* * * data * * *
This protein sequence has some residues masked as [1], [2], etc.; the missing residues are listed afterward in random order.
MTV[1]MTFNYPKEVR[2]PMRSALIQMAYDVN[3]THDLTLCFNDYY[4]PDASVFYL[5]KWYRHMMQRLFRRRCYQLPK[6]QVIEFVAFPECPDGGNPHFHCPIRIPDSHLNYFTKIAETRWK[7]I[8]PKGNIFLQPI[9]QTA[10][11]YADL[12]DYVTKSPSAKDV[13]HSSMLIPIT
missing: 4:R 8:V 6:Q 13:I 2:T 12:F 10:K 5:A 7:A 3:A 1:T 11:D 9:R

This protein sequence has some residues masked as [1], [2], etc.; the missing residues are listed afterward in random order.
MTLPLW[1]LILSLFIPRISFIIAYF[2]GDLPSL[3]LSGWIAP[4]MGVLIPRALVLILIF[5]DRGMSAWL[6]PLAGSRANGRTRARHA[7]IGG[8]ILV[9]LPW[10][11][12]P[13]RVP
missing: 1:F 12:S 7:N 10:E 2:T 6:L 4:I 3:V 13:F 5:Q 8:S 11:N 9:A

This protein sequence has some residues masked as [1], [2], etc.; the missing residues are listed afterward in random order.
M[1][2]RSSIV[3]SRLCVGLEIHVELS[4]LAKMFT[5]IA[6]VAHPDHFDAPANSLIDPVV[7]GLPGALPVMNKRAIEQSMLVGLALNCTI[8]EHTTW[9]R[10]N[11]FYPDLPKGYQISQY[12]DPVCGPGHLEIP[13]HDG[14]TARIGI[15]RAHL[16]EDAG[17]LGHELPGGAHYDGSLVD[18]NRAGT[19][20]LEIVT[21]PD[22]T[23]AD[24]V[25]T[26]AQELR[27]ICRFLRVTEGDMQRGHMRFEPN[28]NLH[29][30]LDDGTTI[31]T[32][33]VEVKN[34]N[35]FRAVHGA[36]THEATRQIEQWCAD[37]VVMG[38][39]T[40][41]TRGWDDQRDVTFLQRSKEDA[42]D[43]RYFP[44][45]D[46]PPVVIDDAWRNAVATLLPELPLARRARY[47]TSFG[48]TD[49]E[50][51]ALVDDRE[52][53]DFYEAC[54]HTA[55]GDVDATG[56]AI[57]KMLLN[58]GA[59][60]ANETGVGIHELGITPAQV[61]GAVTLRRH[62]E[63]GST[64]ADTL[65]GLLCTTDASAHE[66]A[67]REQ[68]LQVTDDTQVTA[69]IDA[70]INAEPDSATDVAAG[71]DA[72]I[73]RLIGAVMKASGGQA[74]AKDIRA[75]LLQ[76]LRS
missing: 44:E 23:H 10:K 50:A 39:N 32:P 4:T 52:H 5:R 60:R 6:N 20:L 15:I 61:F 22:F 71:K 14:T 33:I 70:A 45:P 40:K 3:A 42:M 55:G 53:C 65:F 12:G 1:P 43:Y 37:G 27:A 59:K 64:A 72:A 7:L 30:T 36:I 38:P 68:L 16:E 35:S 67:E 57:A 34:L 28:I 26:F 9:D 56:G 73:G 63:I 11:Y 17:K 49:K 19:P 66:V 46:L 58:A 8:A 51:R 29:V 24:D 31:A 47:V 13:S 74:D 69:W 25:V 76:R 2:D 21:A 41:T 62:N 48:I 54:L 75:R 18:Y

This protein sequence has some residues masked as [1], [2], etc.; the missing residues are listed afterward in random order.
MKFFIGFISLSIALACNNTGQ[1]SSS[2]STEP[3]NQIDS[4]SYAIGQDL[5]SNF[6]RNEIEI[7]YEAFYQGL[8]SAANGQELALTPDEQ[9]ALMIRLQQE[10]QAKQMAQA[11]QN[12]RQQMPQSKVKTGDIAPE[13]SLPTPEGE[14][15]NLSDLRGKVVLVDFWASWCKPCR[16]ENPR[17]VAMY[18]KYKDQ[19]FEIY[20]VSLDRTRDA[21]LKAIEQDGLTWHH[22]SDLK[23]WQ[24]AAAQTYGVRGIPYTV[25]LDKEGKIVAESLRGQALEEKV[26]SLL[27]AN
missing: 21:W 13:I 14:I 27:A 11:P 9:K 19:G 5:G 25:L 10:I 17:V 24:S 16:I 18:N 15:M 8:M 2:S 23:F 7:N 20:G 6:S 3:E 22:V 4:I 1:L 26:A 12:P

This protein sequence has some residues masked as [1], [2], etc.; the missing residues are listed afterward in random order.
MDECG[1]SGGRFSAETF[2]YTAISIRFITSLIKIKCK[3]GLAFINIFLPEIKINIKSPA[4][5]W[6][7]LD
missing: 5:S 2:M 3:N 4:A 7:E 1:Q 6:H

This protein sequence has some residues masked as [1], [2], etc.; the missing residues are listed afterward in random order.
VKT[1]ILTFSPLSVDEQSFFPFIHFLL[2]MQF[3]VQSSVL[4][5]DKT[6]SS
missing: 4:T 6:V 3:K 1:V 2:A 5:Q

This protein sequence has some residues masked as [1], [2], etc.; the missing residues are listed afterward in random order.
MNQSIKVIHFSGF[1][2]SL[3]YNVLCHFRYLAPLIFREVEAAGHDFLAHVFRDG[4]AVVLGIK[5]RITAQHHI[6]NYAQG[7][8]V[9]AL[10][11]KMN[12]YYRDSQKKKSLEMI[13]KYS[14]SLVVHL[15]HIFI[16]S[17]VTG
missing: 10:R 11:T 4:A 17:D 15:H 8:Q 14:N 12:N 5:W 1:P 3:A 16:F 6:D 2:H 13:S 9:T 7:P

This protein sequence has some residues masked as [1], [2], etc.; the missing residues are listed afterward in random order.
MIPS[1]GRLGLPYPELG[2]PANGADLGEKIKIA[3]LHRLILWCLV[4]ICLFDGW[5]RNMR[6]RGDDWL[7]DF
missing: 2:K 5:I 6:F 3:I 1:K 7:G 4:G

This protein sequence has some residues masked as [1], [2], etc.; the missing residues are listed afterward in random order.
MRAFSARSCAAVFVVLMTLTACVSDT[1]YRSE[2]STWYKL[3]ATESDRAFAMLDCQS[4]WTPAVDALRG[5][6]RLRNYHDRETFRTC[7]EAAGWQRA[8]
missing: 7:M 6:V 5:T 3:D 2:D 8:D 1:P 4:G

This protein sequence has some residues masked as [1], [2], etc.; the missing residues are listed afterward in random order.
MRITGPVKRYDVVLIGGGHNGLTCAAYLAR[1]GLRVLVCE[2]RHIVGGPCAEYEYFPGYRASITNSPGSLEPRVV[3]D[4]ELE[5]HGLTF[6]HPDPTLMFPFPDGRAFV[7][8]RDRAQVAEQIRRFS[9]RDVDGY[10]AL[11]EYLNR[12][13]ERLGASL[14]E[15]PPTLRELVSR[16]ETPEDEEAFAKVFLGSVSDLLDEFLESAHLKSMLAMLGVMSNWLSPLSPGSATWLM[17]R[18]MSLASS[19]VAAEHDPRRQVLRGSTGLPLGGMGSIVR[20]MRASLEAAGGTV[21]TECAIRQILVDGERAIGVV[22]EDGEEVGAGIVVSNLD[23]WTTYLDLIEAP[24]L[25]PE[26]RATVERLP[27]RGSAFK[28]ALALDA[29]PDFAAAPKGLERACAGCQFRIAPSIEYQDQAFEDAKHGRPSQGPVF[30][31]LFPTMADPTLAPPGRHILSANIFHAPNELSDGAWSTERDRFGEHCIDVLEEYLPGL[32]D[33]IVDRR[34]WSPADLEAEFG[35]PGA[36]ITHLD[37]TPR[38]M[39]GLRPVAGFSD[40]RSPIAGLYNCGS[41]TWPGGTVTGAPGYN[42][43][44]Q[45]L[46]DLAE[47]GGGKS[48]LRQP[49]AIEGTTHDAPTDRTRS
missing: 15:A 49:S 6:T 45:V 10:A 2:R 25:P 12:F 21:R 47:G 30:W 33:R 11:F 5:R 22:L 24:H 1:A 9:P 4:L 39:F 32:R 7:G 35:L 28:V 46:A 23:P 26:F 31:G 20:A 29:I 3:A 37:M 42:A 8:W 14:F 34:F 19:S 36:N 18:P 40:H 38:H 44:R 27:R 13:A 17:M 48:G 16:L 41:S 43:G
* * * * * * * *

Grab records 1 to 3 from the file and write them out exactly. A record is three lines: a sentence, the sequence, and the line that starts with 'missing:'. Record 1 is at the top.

This protein sequence has some residues masked as [1], [2], etc.; the missing residues are listed afterward in random order.
MTV[1]MTFNYPKEVR[2]PMRSALIQMAYDVN[3]THDLTLCFNDYY[4]PDASVFYL[5]KWYRHMMQRLFRRRCYQLPK[6]QVIEFVAFPECPDGGNPHFHCPIRIPDSHLNYFTKIAETRWK[7]I[8]PKGNIFLQPI[9]QTA[10][11]YADL[12]DYVTKSPSAKDV[13]HSSMLIPIT
missing: 4:R 8:V 6:Q 13:I 2:T 12:F 10:K 5:A 7:A 3:A 1:T 11:D 9:R

This protein sequence has some residues masked as [1], [2], etc.; the missing residues are listed afterward in random order.
MTLPLW[1]LILSLFIPRISFIIAYF[2]GDLPSL[3]LSGWIAP[4]MGVLIPRALVLILIF[5]DRGMSAWL[6]PLAGSRANGRTRARHA[7]IGG[8]ILV[9]LPW[10][11][12]P[13]RVP
missing: 1:F 12:S 7:N 10:E 2:T 6:L 4:I 3:V 13:F 5:Q 8:S 11:N 9:A

This protein sequence has some residues masked as [1], [2], etc.; the missing residues are listed afterward in random order.
M[1][2]RSSIV[3]SRLCVGLEIHVELS[4]LAKMFT[5]IA[6]VAHPDHFDAPANSLIDPVV[7]GLPGALPVMNKRAIEQSMLVGLALNCTI[8]EHTTW[9]R[10]N[11]FYPDLPKGYQISQY[12]DPVCGPGHLEIP[13]HDG[14]TARIGI[15]RAHL[16]EDAG[17]LGHELPGGAHYDGSLVD[18]NRAGT[19][20]LEIVT[21]PD[22]T[23]AD[24]V[25]T[26]AQELR[27]ICRFLRVTEGDMQRGHMRFEPN[28]NLH[29][30]LDDGTTI[31]T[32][33]VEVKN[34]N[35]FRAVHGA[36]THEATRQIEQWCAD[37]VVMG[38][39]T[40][41]TRGWDDQRDVTFLQRSKEDA[42]D[43]RYFP[44][45]D[46]PPVVIDDAWRNAVATLLPELPLARRARY[47]TSFG[48]TD[49]E[50][51]ALVDDRE[52][53]DFYEAC[54]HTA[55]GDVDATG[56]AI[57]KMLLN[58]GA[59][60]ANETGVGIHELGITPAQV[61]GAVTLRRH[62]E[63]GST[64]ADTL[65]GLLCTTDASAHE[66]A[67]REQ[68]LQVTDDTQVTA[69]IDA[70]INAEPDSATDVAAG[71]DA[72]I[73]RLIGAVMKASGGQA[74]AKDIRA[75]LLQ[76]LRS
missing: 44:E 23:H 10:K 50:A 39:N 32:P 4:T 52:H 5:R 60:R 6:N 20:L 15:I 61:F 22:F 71:K 14:T 33:I 70:A 45:P 40:K 3:A 42:M 55:G 53:C 65:F 12:G 1:P 43:Y 37:G 27:A 59:K 64:A 72:A 7:L 30:T 36:I 38:P 68:L 16:E 35:S 67:E 57:A 34:L 28:I 26:F 9:D 56:G 73:G 63:I 11:Y 17:K 49:K 19:P 66:V 46:L 58:A 8:A 51:R 29:V 24:D 31:A 47:V 13:S 74:D 69:W 25:V 76:R 2:D 21:A 41:T 62:N 48:I 54:L 75:R 18:Y